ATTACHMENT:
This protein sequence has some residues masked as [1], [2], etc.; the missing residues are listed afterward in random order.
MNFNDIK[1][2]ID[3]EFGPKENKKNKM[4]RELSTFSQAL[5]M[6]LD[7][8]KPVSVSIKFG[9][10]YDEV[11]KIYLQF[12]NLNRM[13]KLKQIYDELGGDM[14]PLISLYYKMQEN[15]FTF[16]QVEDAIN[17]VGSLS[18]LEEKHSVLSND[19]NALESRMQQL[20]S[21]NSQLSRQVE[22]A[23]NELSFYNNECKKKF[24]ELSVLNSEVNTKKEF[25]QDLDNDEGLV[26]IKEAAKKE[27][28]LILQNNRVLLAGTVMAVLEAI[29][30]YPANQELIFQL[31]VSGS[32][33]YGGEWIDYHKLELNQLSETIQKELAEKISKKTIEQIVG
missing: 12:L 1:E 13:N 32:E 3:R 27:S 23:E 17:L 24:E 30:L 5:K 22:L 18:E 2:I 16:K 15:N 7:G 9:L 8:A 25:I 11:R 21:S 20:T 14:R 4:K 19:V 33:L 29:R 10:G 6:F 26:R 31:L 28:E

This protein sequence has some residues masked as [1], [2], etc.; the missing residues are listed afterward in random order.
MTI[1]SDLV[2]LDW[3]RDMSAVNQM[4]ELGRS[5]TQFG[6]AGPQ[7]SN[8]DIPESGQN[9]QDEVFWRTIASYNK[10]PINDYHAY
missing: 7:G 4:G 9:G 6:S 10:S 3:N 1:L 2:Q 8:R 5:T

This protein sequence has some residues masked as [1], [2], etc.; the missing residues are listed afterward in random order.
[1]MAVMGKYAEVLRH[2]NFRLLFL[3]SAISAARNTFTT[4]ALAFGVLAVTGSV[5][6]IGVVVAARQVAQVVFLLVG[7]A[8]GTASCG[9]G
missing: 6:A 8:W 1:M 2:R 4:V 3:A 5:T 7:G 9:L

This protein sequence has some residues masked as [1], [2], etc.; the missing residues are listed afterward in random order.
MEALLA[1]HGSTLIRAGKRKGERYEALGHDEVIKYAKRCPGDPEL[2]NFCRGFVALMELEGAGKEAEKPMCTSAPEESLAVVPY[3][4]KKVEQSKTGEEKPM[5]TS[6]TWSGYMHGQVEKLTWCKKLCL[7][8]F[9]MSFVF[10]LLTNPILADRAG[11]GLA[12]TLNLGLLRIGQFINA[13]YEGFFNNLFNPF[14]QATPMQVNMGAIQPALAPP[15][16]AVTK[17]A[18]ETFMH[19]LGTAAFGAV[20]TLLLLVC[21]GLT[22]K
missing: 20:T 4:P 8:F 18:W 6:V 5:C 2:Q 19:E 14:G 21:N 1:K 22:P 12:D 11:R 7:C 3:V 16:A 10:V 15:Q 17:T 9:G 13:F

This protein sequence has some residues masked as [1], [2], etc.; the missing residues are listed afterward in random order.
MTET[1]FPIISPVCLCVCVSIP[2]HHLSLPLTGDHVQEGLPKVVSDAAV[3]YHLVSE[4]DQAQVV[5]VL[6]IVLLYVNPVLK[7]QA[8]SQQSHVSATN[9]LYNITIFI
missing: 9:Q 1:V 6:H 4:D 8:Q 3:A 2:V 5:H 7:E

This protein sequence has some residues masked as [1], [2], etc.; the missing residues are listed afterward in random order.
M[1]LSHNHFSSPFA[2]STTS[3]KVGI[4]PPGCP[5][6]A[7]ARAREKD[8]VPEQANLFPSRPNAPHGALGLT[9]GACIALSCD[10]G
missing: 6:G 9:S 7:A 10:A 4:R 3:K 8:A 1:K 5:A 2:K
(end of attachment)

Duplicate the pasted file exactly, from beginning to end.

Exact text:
This protein sequence has some residues masked as [1], [2], etc.; the missing residues are listed afterward in random order.
MNFNDIK[1][2]ID[3]EFGPKENKKNKM[4]RELSTFSQAL[5]M[6]LD[7][8]KPVSVSIKFG[9][10]YDEV[11]KIYLQF[12]NLNRM[13]KLKQIYDELGGDM[14]PLISLYYKMQEN[15]FTF[16]QVEDAIN[17]VGSLS[18]LEEKHSVLSND[19]NALESRMQQL[20]S[21]NSQLSRQVE[22]A[23]NELSFYNNECKKKF[24]ELSVLNSEVNTKKEF[25]QDLDNDEGLV[26]IKEAAKKE[27][28]LILQNNRVLLAGTVMAVLEAI[29][30]YPANQELIFQL[31]VSGS[32][33]YGGEWIDYHKLELNQLSETIQKELAEKISKKTIEQIVG
missing: 12:L 1:E 13:N 32:E 3:R 27:S 23:E 17:L 24:E 30:L 5:K 22:L 18:E 2:I 16:K 15:N 7:G 9:L 8:A 25:I 11:R 21:S 20:T 14:R 4:K 19:V 33:L 29:R 10:G 6:F 26:R 31:L 28:E

This protein sequence has some residues masked as [1], [2], etc.; the missing residues are listed afterward in random order.
MTI[1]SDLV[2]LDW[3]RDMSAVNQM[4]ELGRS[5]TQFG[6]AGPQ[7]SN[8]DIPESGQN[9]QDEVFWRTIASYNK[10]PINDYHAY
missing: 7:G 4:G 9:G 6:S 10:S 3:N 1:L 2:Q 8:R 5:T

This protein sequence has some residues masked as [1], [2], etc.; the missing residues are listed afterward in random order.
[1]MAVMGKYAEVLRH[2]NFRLLFL[3]SAISAARNTFTT[4]ALAFGVLAVTGSV[5][6]IGVVVAARQVAQVVFLLVG[7]A[8]GTASCG[9]G
missing: 6:A 8:W 1:M 2:R 4:V 3:A 5:T 7:G 9:L

This protein sequence has some residues masked as [1], [2], etc.; the missing residues are listed afterward in random order.
MEALLA[1]HGSTLIRAGKRKGERYEALGHDEVIKYAKRCPGDPEL[2]NFCRGFVALMELEGAGKEAEKPMCTSAPEESLAVVPY[3][4]KKVEQSKTGEEKPM[5]TS[6]TWSGYMHGQVEKLTWCKKLCL[7][8]F[9]MSFVF[10]LLTNPILADRAG[11]GLA[12]TLNLGLLRIGQFINA[13]YEGFFNNLFNPF[14]QATPMQVNMGAIQPALAPP[15][16]AVTK[17]A[18]ETFMH[19]LGTAAFGAV[20]TLLLLVC[21]GLT[22]K
missing: 20:T 4:P 8:F 18:W 6:V 5:C 2:Q 19:E 14:G 21:N 1:K 22:P 12:D 11:R 7:C 3:V 16:A 10:V 15:Q 17:T 9:G 13:F

This protein sequence has some residues masked as [1], [2], etc.; the missing residues are listed afterward in random order.
MTET[1]FPIISPVCLCVCVSIP[2]HHLSLPLTGDHVQEGLPKVVSDAAV[3]YHLVSE[4]DQAQVV[5]VL[6]IVLLYVNPVLK[7]QA[8]SQQSHVSATN[9]LYNITIFI
missing: 9:Q 1:V 6:H 4:D 8:Q 3:A 2:V 5:H 7:E

This protein sequence has some residues masked as [1], [2], etc.; the missing residues are listed afterward in random order.
M[1]LSHNHFSSPFA[2]STTS[3]KVGI[4]PPGCP[5][6]A[7]ARAREKD[8]VPEQANLFPSRPNAPHGALGLT[9]GACIALSCD[10]G
missing: 6:G 9:S 7:A 10:A 4:R 3:K 8:A 1:K 5:A 2:K